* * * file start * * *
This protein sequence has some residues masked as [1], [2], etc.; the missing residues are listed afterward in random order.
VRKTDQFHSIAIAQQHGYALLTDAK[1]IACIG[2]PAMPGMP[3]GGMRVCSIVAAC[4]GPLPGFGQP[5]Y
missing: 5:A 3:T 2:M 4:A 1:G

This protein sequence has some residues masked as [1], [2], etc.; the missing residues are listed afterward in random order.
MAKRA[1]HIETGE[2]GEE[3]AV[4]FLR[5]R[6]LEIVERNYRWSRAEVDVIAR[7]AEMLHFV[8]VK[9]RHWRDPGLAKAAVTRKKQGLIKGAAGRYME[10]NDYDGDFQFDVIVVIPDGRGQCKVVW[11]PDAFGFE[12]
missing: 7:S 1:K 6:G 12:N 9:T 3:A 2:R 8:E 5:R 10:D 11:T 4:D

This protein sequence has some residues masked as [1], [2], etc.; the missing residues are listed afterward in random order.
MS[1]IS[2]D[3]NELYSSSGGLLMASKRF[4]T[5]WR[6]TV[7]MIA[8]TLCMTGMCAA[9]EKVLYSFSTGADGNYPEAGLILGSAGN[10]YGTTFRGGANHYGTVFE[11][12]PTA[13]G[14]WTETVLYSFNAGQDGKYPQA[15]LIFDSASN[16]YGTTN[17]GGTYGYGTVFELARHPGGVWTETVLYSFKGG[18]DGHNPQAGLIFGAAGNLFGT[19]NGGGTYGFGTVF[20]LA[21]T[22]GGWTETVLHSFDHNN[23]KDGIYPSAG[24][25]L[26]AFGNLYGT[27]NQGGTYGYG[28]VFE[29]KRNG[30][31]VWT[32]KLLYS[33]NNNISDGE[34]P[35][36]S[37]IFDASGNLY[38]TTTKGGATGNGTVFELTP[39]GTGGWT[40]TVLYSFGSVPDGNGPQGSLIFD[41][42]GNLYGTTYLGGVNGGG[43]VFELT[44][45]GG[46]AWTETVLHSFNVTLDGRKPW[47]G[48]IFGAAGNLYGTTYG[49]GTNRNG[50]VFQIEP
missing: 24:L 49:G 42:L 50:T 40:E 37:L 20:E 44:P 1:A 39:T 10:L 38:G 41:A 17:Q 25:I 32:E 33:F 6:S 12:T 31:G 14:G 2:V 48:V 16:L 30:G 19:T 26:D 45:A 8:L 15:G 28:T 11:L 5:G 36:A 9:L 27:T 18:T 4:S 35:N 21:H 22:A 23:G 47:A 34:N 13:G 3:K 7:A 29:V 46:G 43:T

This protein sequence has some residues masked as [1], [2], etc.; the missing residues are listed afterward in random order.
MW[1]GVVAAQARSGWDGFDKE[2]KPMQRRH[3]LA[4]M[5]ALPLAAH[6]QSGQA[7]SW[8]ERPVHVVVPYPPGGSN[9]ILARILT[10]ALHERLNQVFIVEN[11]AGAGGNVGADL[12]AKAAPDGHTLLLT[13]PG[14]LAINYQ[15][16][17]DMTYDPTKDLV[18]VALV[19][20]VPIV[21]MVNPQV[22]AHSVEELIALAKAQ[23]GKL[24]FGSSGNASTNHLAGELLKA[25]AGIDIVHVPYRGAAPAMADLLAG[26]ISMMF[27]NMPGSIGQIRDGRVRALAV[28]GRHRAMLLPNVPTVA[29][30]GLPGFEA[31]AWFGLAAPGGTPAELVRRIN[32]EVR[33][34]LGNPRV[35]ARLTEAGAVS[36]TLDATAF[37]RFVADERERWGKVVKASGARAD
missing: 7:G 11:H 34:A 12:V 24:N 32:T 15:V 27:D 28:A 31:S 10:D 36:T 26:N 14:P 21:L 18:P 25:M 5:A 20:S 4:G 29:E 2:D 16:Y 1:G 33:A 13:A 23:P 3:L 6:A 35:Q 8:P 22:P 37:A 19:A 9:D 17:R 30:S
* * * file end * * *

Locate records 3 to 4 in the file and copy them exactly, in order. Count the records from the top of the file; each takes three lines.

This protein sequence has some residues masked as [1], [2], etc.; the missing residues are listed afterward in random order.
MS[1]IS[2]D[3]NELYSSSGGLLMASKRF[4]T[5]WR[6]TV[7]MIA[8]TLCMTGMCAA[9]EKVLYSFSTGADGNYPEAGLILGSAGN[10]YGTTFRGGANHYGTVFE[11][12]PTA[13]G[14]WTETVLYSFNAGQDGKYPQA[15]LIFDSASN[16]YGTTN[17]GGTYGYGTVFELARHPGGVWTETVLYSFKGG[18]DGHNPQAGLIFGAAGNLFGT[19]NGGGTYGFGTVF[20]LA[21]T[22]GGWTETVLHSFDHNN[23]KDGIYPSAG[24][25]L[26]AFGNLYGT[27]NQGGTYGYG[28]VFE[29]KRNG[30][31]VWT[32]KLLYS[33]NNNISDGE[34]P[35][36]S[37]IFDASGNLY[38]TTTKGGATGNGTVFELTP[39]GTGGWT[40]TVLYSFGSVPDGNGPQGSLIFD[41][42]GNLYGTTYLGGVNGGG[43]VFELT[44][45]GG[46]AWTETVLHSFNVTLDGRKPW[47]G[48]IFGAAGNLYGTTYG[49]GTNRNG[50]VFQIEP
missing: 24:L 49:G 42:L 50:T 40:E 37:L 20:E 44:P 1:A 39:T 10:L 38:G 41:A 17:Q 25:I 32:E 33:F 6:S 12:T 31:G 14:G 2:V 48:V 16:L 30:G 19:T 26:D 45:A 8:L 15:G 28:T 11:L 5:G 36:A 9:L 27:T 18:T 4:S 35:N 21:H 22:A 23:G 47:A 34:N 13:G 3:K 7:A 29:V 46:G 43:T

This protein sequence has some residues masked as [1], [2], etc.; the missing residues are listed afterward in random order.
MW[1]GVVAAQARSGWDGFDKE[2]KPMQRRH[3]LA[4]M[5]ALPLAAH[6]QSGQA[7]SW[8]ERPVHVVVPYPPGGSN[9]ILARILT[10]ALHERLNQVFIVEN[11]AGAGGNVGADL[12]AKAAPDGHTLLLT[13]PG[14]LAINYQ[15][16][17]DMTYDPTKDLV[18]VALV[19][20]VPIV[21]MVNPQV[22]AHSVEELIALAKAQ[23]GKL[24]FGSSGNASTNHLAGELLKA[25]AGIDIVHVPYRGAAPAMADLLAG[26]ISMMF[27]NMPGSIGQIRDGRVRALAV[28]GRHRAMLLPNVPTVA[29][30]GLPGFEA[31]AWFGLAAPGGTPAELVRRIN[32]EVR[33][34]LGNPRV[35]ARLTEAGAVS[36]TLDATAF[37]RFVADERERWGKVVKASGARAD
missing: 7:G 11:H 34:A 12:V 24:N 32:T 15:V 27:D 28:A 31:S 10:D 36:T 26:N 14:P 21:L 18:P 25:M 5:A 20:S 4:G 29:E 2:D 16:Y 1:G 33:A 13:A 23:P 3:L 6:A 35:Q 8:P 22:P 37:A 19:A 9:D 17:R 30:S